Called to the Life of the Mind, Richard J. Mouw. Grand Rapids: Wm. B. Eerdmans, 2014.
Summary: A collection of reflective essays by one of the deans of evangelical scholarship on the calling and importance of the Christian scholarly task.
This is an absolute gem of a book!
Rarely am I so effusive about a title but this short collection of pithy essays that I devoured in an afternoon is a quite wonderful gift to anyone who loves Christ and loves scholarly work and wonders what a life pursuing these loves might look like.
Mouw begins by admitting his own surprise in discovering his vocation as a scholar, having grown up in a conservative evangelicalism in which, “you don’t need exegesis, you just need Jesus.” He discusses the “accusing voices” that considered the intellectual life dangerous to the soul, concluding that while there is something to those warnings, it is possible to be both a rigorous scholar and a devout lover of God. He affirms the value of scholarship against the larger value of God’s kingdom, the importance of the tedious intellectual “calisthenics” necessary for the fruit of rigorous scholarship, and the value of not needing to make hasty applications of what we discover.
He goes on to explore how evangelical scholars engage the wider scholarly world, eschewing either withdrawal or “takeover.” He pleads for a scholarship that is both humble and hopeful, that recognizes that all the Kuyperian “square inches” over which Jesus is Lord belong to him but will only be perfectly known by us in eternity. He speaks of the communal character of Christian scholarly work, that scholars may help one another in a “shared commitment to creative teaching and scholarship.”
I found this last proposal particularly intriguing, as Mouw framed this in terms of an academic “religious order” in which Christian scholars working at Christian institutions might also encourage the “dispersed believers” working at more secular institutions. Engaging the conversation about a “Benedict option“, he calls rather for a more truly Benedictine-type engagement that both strengthens the church and has a renewing influence in the world.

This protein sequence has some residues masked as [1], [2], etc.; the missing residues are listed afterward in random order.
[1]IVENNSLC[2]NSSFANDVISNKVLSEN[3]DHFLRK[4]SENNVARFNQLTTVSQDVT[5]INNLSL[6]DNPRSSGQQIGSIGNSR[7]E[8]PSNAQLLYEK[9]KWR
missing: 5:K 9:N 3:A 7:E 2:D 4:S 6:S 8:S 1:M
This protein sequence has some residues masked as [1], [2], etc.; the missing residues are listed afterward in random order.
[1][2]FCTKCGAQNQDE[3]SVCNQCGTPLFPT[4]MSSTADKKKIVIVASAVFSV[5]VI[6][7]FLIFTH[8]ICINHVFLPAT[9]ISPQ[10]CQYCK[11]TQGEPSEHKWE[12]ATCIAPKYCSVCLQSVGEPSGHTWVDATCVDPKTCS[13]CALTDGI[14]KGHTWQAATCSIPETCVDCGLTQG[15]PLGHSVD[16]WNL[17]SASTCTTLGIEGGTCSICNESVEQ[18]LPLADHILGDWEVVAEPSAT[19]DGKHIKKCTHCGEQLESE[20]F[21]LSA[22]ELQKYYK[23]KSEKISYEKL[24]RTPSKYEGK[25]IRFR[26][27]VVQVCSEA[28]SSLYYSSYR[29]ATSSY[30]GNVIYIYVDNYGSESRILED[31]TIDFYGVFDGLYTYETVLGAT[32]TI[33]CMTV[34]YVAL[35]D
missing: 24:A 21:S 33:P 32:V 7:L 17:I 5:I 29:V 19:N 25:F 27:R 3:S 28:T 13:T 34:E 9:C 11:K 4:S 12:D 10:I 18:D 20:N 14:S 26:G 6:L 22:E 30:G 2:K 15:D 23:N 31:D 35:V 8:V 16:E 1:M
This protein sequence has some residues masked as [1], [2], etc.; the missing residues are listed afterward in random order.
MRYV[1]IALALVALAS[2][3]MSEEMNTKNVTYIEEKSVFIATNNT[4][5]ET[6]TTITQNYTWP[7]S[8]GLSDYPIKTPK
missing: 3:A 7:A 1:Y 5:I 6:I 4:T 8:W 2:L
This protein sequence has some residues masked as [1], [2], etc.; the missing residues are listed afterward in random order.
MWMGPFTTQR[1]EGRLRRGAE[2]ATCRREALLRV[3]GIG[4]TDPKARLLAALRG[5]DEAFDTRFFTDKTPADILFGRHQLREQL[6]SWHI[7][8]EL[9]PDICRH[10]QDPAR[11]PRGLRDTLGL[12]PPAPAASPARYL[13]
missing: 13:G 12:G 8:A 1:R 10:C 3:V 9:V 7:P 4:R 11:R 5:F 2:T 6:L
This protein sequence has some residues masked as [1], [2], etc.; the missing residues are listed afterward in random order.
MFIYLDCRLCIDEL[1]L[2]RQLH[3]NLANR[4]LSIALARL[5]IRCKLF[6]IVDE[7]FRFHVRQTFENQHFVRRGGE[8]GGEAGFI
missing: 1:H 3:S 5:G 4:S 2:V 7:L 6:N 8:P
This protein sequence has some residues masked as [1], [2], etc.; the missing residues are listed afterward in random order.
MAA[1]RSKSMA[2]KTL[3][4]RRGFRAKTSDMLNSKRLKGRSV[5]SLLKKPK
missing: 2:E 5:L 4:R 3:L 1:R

The concluding essays discuss the unique opportunity of the academy as a safe place for intellectual exploration, the various roles played in academia from serious scholarship to “populizers”, the hopes and fears of academic pilgrimage with its unknowns, the dangers of critique becoming a way of life, rather than a moment during our work, and the unique perspective we have because we believe in creation–that truth is a discovery of creation and not a creation in and of itself.
In his last essays, he returns to the theme of humility and hope, concluding with these words:
“If we effectively appropriate these attitudes — humility and hope — we can display the kind of patience that is capable of tolerating complexities and living with seemingly unconnected particularities without giving in to despair or cynicism. To show forth this kind of approach to intellectual complexities is to perform an important ministry — a Christ-like ministry — in the present day academy.”
This collection of essays is one that I would suggest every Christian scholar keep handy for those moments when one may be tempted to cynicism or despair about the future of the academy or is in need of a refreshed vision for one’s calling. Joining Mouw in his reflections on the humble and hopeful task of scholarly work under Christ may be just the encouraging word needed to enable one to press on in the academic journey.